This Trainer Is Debunking the Myth That Lifting Heavy Weights Will Make You "Bulky"
Celebrity trainer Ben Bruno believes strength training can be "life-changing" for women.
There's no denying that there's still a camp of firm believers who think lifting heavy makes women "bulky" and "masculine." But celebrity trainer Ben Bruno is here to call BS on that belief once and for all.
In a recent Instagram post, Bruno shared a video compilation of women he trains (including the likes of Naomi Campbell and Rita Ora) to show how lifting heavy weights can empower you to be your strongest self, both inside and out.
"I’ve worked really hard over the years to get women to embrace getting strong, but a lot of them still fear lifting weights because they worry they'll get bulky," he wrote alongside the video. "I truly believe that strength training is life-changing for women because I've seen it over and over again: both in terms of the positive effects it has on their body, but more importantly, how it helps confidence, relationship with food, etc. I hope this video gets women excited to be strong." (Here's what really happens when women lift heavy weights.)
The video highlights several familiar faces, including Jessica Biel, who's seen doing weighted plyo box pistol squats like it's NBD, and Kate Upton, who casually pulls off 225-pound hip lifts. Even Chelsea Handler makes an appearance in Bruno's video: She's seen doing Bulgarian split squats while holding her full-grown German shepherd-Chow mix.
Bruno says he shared this video to debunk the myth that weight lifting will make your body look "bulky." But another factor that often holds people back from picking up heavy weights is the concern that weight lifting won't help them reach their weight-loss goals, the trainer explains. (Related: The Truth About Fat Loss)
"A lot of people approach workouts with the goal of weight loss," he tells Shape. "What they actually want, however, is fat loss, and strength training is the best way to achieve that and create that muscle tone and definition a lot of women want."
If you're worried about not burning enough calories, Bruno says that upping the weight you're lifting can elevate your heart rate just as much as running and other traditional cardio-based workouts. "It's important for women who are afraid of lifting heavy to realize that it doubles as cardio," he explains. "You are getting your heart rate up. Anyone who's done walking lunges, deadlifts, or rear foot elevated split squats with a challenging weight will tell you it's cardio like crazy."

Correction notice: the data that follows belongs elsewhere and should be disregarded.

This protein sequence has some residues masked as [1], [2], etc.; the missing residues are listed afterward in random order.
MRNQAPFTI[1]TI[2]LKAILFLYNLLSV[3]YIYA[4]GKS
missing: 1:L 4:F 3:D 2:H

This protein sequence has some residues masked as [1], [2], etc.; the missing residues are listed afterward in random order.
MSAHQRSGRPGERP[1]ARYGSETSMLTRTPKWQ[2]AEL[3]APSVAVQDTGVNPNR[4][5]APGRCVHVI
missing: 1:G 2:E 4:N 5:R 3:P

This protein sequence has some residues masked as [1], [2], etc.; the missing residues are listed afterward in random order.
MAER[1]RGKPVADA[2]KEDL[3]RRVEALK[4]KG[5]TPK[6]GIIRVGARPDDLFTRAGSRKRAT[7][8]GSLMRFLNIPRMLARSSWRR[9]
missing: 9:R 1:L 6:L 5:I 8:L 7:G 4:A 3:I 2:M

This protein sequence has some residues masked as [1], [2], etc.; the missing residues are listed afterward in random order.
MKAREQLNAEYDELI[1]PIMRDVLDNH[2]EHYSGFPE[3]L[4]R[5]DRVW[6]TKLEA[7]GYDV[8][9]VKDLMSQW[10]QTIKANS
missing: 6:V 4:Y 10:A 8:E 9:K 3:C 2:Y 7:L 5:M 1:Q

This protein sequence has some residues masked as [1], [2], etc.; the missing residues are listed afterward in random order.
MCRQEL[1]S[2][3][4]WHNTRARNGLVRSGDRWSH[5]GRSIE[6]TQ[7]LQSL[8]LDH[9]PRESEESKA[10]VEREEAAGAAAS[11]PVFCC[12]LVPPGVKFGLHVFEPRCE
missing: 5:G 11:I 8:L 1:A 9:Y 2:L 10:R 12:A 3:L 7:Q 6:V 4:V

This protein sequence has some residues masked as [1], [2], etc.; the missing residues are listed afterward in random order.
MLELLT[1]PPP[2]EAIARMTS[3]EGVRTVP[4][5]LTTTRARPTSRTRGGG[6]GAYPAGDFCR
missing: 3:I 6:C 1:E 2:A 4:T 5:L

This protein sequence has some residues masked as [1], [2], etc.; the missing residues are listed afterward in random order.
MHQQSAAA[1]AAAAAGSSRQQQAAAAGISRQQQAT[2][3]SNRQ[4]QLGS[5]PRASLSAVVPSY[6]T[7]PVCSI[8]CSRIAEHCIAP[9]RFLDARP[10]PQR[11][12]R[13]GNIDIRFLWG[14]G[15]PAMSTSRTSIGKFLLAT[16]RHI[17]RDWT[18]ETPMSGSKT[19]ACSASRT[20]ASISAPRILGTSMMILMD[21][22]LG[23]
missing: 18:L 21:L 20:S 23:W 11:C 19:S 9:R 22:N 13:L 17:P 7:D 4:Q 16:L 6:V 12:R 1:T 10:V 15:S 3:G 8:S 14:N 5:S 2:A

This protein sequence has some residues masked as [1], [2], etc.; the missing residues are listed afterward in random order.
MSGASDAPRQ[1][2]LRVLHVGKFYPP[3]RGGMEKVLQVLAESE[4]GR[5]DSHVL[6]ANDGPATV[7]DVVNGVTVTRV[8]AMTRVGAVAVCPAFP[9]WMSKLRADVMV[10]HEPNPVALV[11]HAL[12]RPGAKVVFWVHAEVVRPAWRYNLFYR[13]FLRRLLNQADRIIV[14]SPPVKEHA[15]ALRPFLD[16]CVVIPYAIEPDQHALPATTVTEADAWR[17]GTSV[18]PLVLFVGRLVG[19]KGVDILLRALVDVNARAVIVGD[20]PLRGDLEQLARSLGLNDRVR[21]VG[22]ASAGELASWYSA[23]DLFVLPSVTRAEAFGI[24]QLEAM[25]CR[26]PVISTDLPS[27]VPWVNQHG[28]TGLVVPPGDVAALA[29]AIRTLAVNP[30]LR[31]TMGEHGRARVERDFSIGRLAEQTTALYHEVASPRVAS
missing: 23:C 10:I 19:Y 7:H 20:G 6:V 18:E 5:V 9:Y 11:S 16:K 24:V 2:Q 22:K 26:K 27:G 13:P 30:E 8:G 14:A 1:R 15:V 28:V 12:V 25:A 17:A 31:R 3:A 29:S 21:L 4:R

That isn't to say that cardio doesn't deserve a place in your workout routine. But Bruno believes it should be more of a side dish versus the main course. (Related: You Don't Need to Do Cardio to Lose Weight—But There's a Catch)
Of course, weight lifting can offer tons of physical health benefits: In addition to helping you reach any weight-loss goals you might have, lifting heavy can also lead to stronger bones, improved flexibility, better heart health, and even help prevent injury. But Bruno says it's even more rewarding to watch his clients transform mentally, not just physically, during their weight lifting sessions.
"While it's incredible to watch my clients' bodies change when they start lifting heavy, it's so cool to watch women feel strong mentally," Bruno tells Shape. "Watching someone go from thinking there's no way they could lift that weight to reaching that goal and sometimes surpassing it, is amazing. I've witnessed firsthand how women start to feel more confident and capable when they choose to lift heavy."
It's all about finding a plan that fits your needs.
Just as you can use weight lifting to train for competitive powerlifting, Olympic-style weightlifting (like these strong AF female athletes), or for a bodybuilding competition, you can also use it to become fitter, healthier, and more confident. You just need to follow a plan that suits your needs, says Bruno.
For example, for someone whose goal is to become leaner and more toned, the trainer suggests using a challenging weight and doing exercises in the 8-12 rep range.
What defines challenging? Well, that will vary for everyone, says Bruno. But the general goal is for the last few reps to feel pretty hard. "Form is always paramount," he adds. "But the rule of thumb is, once you can complete 8-12 reps with good form, it's time to bump up the weight." (Related: The Basics on Reps, Sets, and Increasing Weight for Beginners)
As for the exercises themselves, Bruno says it's best to train each part of the body quite deliberately.
For instance, when it comes to the lower body, he says he usually focuses on hip-dominant exercises with his clients (think: deadlifts and hip lift variations). For the upper body, horizontal pulling exercises, like heavy-weight rows and pull-ups, tend to dominate, he explains. "We do this, in part, because of physique goals, but also for posture, since a lot of women struggle with posture, and pulling exercises can help with that," says Bruno. (Related: Create a Push-Pull Workout Plan with These Simple Workouts)
Overall, the best part about including strength training in your workout routine is that it's all about improvement, says Bruno. "Everyone starts at different points, but as long as you show up and are consistent, you'll definitely meet your goals," he shares.
If you're still nervous about grabbing a pair of dumbbells, don't be afraid to get some personalized advice from a trainer who can help you find a strength training program that works for you, says Bruno. Then all you have to do is stick to it—and pretty soon, you'll begin to feel stronger, sexier, and more badass than ever.